Abstract: There is substantial evidence that openness to trade raises economic growth and boosts living standards. But trade liberalisation has been asymmetric, focused on goods rather than services trade. The decline in goods trade barriers may have favoured countries specialising in goods, like China, Germany and Japan, allowing them to increase exports relative to imports, and contributing to their persistent current account surpluses. By contrast, countries like the United States and the United Kingdom, who specialise in the services sector where trade is more restricted, have been running persistent deficits. This pattern of persistent surpluses and deficits in these key countries has proven hard to explain in the International Monetary Fund’s External Balance Assessment methodology. This paper suggests that asymmetric trade liberalisation is one overlooked explanation. We demonstrate how realistic additions to textbook economic models allow trade policy to have persistent effects on current account imbalances. We also find empirical support for significant quantitative effects. These results suggest that liberalising services trade, levelling up to the liberalisation seen in goods trade, could reduce excess global imbalances by around 40%. Moreover it could contribute to higher and more inclusive global growth.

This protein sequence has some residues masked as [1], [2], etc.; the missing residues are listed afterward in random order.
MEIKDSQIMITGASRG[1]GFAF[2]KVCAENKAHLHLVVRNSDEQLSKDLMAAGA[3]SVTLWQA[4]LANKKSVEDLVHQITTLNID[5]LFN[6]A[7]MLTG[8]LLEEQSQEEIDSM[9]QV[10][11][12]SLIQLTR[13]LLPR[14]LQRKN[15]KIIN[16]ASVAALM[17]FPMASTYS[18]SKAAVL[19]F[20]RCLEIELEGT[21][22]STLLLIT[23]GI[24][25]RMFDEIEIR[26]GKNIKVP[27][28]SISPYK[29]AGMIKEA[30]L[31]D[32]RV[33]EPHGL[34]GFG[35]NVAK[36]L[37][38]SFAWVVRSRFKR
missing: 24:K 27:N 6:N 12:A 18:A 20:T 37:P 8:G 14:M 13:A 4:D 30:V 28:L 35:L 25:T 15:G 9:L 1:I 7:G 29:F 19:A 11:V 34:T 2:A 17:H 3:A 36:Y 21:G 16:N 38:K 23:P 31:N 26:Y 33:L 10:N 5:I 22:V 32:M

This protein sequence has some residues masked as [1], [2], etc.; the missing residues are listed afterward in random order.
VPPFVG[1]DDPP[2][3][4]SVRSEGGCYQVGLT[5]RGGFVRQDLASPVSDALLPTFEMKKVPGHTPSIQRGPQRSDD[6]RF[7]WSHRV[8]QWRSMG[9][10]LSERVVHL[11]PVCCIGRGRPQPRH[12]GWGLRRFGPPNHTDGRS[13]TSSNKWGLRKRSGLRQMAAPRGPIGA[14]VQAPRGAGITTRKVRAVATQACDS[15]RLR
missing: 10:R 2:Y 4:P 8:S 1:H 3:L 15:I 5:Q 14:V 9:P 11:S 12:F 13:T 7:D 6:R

Keywords: Comparative advantage; Current account; Global imbalances; Services trade policy; Trade liberalisation
    JEL: F13 F14 F15 F32
    Date: 2018–01–24
  17. By: Clemens Fuest; Samina Sultan